“Please can you put her on my lap, I haven’t been able to hold her for two weeks”, he asked before he was hospitalized. The backpain was already there when she was born, our beautiful daughter. We were still getting used to being a family of four, finding new routines, the right balance. But we never made it that far, our pink cloud vanished overnight. Death was knocking on our front door.
After countless phone calls to the hospital begging to let him in, to listen to our worries, to take his pain seriously, we finally got the right scan showing everything that was wrong inside his body. He was diagnosed with metastatic cancer stage 4 and a beginning paraplegia. We were in shock. Those first nights in the hospital I woke up in the complete dark wishing so hard that our own bedroom would appear when the first rays of sun entered the room. Sleeping next to him, our little girl between us. She was so tiny, fully breastfeeding. I cried when I realized we were still in the hospital, the terrifying nightmare being real. It felt like we were punished because our life was simply too beautiful.
We were transferred to another hospital to get surgery. Right after he woke up the doctor told us he was going to die. It was a mistake; it wasn’t his turn to speak. But the impact of those words was too big to handle. They still reverberate. Immunotherapy turned out to be the only option left, giving us some hope in a season full of darkness.
We were just trying to hold on, we still are. It’s extremely hard work. To stay connected, to not lose each other in the anger and sadness. To not let the uncertainty and worries get the better of us. Sometimes I am grieving. Sometimes I am overwhelmed with guilt. Looking at our baby girl, feeling like I have missed so much of her first year. I was there and yet I really wasn’t. Our amazing son, only 4 years old, always happy, no idea of the darkness of the dark cloud above us, the weight on our shoulders. Most of the time I am afraid. Afraid of losing him, us. Afraid of seeing the tears on our children’s faces. Afraid of the devastating heartbreak.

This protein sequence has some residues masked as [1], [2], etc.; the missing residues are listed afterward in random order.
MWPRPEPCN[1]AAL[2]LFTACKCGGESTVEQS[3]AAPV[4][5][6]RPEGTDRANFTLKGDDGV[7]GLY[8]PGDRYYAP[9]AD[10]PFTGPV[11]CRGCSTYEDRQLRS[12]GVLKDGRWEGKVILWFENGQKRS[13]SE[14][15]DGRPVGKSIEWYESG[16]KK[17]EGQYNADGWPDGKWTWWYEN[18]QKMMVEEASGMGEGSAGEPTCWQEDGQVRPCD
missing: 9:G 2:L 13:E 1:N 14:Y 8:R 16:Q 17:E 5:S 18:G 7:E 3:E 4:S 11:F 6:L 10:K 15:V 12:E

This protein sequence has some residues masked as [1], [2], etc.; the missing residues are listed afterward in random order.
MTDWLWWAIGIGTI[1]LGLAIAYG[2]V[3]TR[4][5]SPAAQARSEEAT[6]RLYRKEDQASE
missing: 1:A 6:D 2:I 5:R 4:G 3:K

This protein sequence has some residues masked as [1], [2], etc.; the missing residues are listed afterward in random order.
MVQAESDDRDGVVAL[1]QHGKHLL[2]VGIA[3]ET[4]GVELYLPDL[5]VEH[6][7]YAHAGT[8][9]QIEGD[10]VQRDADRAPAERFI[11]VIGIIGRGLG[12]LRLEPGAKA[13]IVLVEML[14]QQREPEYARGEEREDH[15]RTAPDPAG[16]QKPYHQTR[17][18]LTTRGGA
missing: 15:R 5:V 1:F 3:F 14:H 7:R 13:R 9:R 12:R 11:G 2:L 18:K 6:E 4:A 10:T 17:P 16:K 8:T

The kids kept us sane. We couldn’t drown in sadness and grief; we couldn’t hide under a blanket. We had to stay strong for them. I had to be strong for all of them. I had to get up, every day. Carrying the worries of our family.
The first scans came back positive. And so we try to carry on with our lives, live our life the fullest, the hardest we can. There is still so much uncertainty, the big C chasing us everywhere we go, haunting us, reminding us of the fragility of life. It’s always in the room, to a greater or lesser extent. Unpredictable and making it impossible to plan ahead. Our life will never be the same again. We will never be able to fantasize about our future without any worries ever again. It’s one big mindfuck. Sad days and less sad days alternate. Between life and death, hope is all we got.
There was a moment we thought we had to say goodbye. I asked him if he was afraid to die. “No”, he answered. “I’m not afraid of dying. I’m afraid of saying goodbye.”